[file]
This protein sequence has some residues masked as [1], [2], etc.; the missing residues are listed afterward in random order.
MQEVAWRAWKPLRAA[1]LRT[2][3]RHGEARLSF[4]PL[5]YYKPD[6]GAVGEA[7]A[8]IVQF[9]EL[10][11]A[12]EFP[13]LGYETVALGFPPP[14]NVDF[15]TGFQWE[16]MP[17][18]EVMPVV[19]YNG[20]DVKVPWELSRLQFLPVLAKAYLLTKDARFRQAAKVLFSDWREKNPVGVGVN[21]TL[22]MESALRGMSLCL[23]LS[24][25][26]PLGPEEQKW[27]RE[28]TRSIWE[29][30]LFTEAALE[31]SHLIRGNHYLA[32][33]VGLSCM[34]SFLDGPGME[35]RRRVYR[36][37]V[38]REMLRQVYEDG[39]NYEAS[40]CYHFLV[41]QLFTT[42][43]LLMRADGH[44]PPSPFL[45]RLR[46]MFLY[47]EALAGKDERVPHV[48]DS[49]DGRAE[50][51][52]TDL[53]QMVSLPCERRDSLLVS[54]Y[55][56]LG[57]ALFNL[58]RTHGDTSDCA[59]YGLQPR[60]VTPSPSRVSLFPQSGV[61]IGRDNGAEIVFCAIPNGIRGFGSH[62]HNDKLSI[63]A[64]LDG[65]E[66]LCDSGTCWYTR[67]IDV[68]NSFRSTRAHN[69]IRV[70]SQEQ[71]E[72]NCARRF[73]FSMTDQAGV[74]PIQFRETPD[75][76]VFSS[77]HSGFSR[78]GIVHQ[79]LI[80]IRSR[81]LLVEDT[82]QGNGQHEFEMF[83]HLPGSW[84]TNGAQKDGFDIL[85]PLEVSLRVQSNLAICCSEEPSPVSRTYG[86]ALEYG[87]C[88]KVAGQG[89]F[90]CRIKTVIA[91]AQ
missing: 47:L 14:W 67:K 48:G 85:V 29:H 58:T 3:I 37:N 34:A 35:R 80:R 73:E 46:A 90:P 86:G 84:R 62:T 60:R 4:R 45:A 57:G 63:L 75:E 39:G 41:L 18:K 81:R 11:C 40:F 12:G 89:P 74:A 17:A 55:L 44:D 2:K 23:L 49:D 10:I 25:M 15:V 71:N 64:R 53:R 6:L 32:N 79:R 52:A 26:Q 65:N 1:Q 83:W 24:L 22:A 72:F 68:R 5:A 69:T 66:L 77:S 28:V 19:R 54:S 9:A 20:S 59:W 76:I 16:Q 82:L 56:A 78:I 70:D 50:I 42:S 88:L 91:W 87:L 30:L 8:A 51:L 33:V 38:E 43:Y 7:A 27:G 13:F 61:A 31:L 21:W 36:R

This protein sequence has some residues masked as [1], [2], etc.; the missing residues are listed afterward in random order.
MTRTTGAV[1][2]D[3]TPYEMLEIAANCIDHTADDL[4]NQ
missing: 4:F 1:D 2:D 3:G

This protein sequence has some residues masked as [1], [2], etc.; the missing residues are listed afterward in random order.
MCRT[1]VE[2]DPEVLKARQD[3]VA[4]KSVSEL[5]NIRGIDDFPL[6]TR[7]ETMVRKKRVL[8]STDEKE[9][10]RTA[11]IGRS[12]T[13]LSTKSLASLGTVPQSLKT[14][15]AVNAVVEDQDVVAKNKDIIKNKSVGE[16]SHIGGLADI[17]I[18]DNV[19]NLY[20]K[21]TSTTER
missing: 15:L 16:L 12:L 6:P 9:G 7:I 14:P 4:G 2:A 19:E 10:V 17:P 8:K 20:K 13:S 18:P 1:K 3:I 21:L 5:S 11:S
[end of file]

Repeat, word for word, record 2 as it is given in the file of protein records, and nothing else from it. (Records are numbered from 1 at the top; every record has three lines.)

This protein sequence has some residues masked as [1], [2], etc.; the missing residues are listed afterward in random order.
MTRTTGAV[1][2]D[3]TPYEMLEIAANCIDHTADDL[4]NQ
missing: 4:F 1:D 2:D 3:G